The professional club dressing room is a place filled with deep meaning. For players it is a sanctuary where they prepare themselves mentally for the upcoming match in their own way. Rituals are born in the dressing room. Some players put on their headphones, clear their mind and visualize their upcoming performance. Others use it as an opportunity to bond with their teammates and keep working on that important chemistry. It is also where the manager meets the players before the game, at halftime and after the game. It is where the shared defeat stings most and celebrations are the wildest. It is where all eyes are on you for the mistakes, and handshakes and hugs are given for great performances. Its more than a place, more than just a noun. It can represent the entire team. We speak of managers who have won over or lost "the dressing room." That's how important the dressing room can be to a football team.
What if the dressing room itself, meaning the physical place, is less of a sanctuary and more of a distraction? What if the dressing room is destroying the potential and chemistry of a team rather than nurturing it. Imagine you are the newly hired manager of a top flight Spanish football team, and you are convinced the dressing room, meaning not just the players but also the space, must change right away.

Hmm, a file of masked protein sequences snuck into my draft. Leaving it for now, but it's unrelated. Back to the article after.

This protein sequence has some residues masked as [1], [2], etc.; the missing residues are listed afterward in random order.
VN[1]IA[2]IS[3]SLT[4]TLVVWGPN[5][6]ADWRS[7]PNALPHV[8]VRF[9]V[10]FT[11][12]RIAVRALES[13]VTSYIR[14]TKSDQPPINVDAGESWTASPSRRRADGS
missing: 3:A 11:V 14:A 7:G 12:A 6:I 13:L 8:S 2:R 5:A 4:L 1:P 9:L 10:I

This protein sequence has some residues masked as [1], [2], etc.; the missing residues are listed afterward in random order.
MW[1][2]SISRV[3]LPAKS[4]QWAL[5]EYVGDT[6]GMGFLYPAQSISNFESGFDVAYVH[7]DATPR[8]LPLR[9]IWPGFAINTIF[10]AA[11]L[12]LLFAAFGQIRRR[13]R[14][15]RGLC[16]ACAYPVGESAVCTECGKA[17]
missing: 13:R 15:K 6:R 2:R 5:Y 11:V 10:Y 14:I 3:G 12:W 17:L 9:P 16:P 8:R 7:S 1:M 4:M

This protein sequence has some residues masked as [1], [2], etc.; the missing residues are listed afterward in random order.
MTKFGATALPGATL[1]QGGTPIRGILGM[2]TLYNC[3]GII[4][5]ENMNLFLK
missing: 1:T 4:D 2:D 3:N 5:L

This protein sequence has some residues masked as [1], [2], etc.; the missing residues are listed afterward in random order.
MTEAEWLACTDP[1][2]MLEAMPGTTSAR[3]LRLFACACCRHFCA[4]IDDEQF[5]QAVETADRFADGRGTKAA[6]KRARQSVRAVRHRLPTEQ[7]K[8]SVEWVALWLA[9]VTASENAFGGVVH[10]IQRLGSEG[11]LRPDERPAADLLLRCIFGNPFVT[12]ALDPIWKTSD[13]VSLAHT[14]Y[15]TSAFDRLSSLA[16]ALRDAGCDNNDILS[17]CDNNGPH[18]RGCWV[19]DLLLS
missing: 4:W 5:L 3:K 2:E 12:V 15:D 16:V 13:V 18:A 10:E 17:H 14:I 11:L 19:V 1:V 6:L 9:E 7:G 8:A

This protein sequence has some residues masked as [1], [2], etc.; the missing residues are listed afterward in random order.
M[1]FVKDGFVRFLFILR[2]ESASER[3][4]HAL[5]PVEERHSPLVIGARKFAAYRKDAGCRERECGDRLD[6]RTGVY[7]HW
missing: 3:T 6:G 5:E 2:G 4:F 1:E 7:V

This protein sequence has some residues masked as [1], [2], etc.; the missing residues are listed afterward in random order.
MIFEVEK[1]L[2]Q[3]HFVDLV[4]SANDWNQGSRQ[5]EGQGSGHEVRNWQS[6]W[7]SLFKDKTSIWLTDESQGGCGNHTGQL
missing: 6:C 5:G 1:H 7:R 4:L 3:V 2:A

That was precisely the feeling that Rafa Benitez had when he took over as manager of Valencia CF in 2001. On arriving, he immediately felt something was not right. For one thing, many fans and even the media were concerned that Valencia had chosen Benitez, at the time was a relatively young and inexperienced manager whose only experience was managing Second Division teams. He had no experience in La Liga's top tier. The eyes were on him. La Liga was still dominated by Barcelona and Real Madrid, which by itself presented a massive challenge for the young manager. He did of course have some good players on his squad when he arrived, including Canizares, who was considered perhaps the best goal keeper in the world at the time. Obviously, though, the squad would need reinforcements. So much to do. Still, there was the nagging sense that something else was not right. Tactics? Strategy? Playing style? Benitez's intuition told him it was something else. Maybe they were not hungry enough. Was it complacency? A lack of camaraderie or chemistry? Maybe the players were too self-absorbed? He knew what he wanted to accomplish at Valencia, and it would require a hungry, humble team of players that would fight for each other to the very last second.